So in the end I just picked someone who, based on the clinic's description, sounded nice. In a way I would have liked to see something the donor themselves had written (you don't get that until later), but even that's not really a substitute for meeting someone. And it's not like me or the future child/children have to have a close relationship with him if we don't want to.

Good luck with your IUI!

HopingForALittleOne Sun 16-Oct-16 22:25:00

Hello witchmountain thanks for replying with your thoughts, half of me thinks the same as you I just wonder whether having a bit more information may help my child? It feels so hard as it isn't necessarily about being that looks are important but when you have choice of more information I worry about not using it - it feels silly writing that though but it seems quite a big decision . If use a uk donor I will be using London sperm bank too but also been looking at European sperm bank.

I am so excited though about starting this journey - just need to figure out these opks!

AndNowItsSeven Sun 16-Oct-16 22:28:22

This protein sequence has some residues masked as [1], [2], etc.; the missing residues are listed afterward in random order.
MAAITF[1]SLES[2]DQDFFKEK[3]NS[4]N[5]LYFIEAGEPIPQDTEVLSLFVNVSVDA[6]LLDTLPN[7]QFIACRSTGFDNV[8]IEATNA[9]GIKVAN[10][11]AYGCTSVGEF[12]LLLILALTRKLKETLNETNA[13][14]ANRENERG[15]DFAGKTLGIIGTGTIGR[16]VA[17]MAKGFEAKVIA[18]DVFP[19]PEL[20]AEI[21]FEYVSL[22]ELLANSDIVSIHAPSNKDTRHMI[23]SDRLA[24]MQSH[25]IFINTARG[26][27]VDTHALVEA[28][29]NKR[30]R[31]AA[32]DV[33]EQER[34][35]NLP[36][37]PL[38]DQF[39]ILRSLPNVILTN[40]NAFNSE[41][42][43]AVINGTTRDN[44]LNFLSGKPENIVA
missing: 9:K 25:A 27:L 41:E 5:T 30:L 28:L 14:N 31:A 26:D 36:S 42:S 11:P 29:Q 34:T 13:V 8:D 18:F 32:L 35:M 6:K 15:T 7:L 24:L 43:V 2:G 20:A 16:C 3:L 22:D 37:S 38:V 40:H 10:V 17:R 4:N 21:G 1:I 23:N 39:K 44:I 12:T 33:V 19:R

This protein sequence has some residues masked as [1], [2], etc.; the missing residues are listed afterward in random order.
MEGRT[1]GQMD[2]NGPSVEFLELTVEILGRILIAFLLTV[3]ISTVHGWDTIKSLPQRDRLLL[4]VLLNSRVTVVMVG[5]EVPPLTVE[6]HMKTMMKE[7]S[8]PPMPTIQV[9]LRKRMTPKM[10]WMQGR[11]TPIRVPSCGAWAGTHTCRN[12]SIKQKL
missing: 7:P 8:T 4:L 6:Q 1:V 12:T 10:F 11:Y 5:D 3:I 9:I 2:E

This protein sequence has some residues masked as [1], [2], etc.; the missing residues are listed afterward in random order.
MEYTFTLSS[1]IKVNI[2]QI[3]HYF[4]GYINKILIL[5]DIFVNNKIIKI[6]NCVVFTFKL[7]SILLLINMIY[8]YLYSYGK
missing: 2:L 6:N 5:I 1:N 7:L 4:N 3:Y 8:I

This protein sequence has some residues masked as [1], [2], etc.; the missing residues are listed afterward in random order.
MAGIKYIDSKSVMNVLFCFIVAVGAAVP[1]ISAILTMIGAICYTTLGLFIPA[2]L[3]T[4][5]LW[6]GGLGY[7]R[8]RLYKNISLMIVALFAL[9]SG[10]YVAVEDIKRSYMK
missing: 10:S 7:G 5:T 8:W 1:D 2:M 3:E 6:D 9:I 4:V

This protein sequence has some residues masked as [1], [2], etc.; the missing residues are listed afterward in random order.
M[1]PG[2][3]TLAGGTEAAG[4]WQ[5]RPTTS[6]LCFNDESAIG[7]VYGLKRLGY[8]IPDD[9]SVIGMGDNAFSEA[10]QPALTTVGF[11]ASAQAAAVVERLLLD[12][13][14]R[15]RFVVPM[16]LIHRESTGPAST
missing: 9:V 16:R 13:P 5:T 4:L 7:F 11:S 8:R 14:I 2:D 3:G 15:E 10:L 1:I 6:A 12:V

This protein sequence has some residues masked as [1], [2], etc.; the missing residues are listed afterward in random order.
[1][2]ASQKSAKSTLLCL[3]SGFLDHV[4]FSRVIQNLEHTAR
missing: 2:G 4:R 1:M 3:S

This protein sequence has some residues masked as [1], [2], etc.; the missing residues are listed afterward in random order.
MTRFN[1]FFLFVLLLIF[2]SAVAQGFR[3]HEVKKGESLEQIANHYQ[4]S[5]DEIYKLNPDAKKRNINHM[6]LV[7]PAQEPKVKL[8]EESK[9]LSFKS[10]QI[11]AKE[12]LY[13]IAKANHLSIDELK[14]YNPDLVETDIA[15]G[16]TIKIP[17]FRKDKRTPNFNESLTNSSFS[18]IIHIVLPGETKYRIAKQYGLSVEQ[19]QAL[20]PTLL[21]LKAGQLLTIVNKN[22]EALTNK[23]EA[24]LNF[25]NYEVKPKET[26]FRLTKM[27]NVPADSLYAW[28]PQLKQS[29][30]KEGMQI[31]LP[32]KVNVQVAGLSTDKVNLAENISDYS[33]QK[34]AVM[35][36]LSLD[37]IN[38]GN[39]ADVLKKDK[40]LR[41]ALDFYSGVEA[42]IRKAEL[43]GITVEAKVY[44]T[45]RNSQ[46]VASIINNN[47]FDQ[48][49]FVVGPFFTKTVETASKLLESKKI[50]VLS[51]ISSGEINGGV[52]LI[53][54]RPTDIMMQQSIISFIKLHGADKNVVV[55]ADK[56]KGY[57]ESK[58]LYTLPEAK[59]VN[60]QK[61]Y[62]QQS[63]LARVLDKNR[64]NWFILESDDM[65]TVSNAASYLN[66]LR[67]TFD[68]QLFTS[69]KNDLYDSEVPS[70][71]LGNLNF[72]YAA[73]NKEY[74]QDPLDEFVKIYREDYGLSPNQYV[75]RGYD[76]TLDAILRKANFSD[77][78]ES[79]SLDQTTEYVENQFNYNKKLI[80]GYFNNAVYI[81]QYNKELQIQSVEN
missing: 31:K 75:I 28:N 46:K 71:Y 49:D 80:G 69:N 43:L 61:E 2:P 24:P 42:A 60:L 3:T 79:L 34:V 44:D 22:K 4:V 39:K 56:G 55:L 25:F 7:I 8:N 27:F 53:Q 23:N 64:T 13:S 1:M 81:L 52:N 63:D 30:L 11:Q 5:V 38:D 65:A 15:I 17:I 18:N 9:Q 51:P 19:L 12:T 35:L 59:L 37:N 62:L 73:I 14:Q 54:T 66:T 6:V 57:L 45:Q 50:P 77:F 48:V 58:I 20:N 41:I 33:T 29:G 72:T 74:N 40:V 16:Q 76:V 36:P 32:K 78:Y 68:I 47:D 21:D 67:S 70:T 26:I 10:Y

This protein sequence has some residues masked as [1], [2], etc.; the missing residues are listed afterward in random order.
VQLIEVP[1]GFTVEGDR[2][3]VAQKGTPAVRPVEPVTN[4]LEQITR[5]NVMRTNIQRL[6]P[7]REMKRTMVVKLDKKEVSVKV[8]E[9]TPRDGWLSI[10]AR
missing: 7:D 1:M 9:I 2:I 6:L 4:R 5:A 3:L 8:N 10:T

As some who has been adopted( my birth father died age 15 before I was unable to meet him) I think it's unfair to use a European donor.
Identity is very important and any child should have the opportunity to trace their biological parent.

HopingForALittleOne Sun 16-Oct-16 22:36:23

Thank you seven for sharing your thoughts. If I used sperm from European sperm bank they would be contactable in same way as uk donor

AndNowItsSeven Sun 16-Oct-16 23:05:10

Sorry I misunderstood , I thought you meant you would get a lot more background info but then be unable to contact the donor.

HopingForALittleOne Sun 16-Oct-16 23:23:18

No problem xx

witchmountain Mon 17-Oct-16 09:46:18

I know what you mean about the information, it's there so you feel responsible for using it!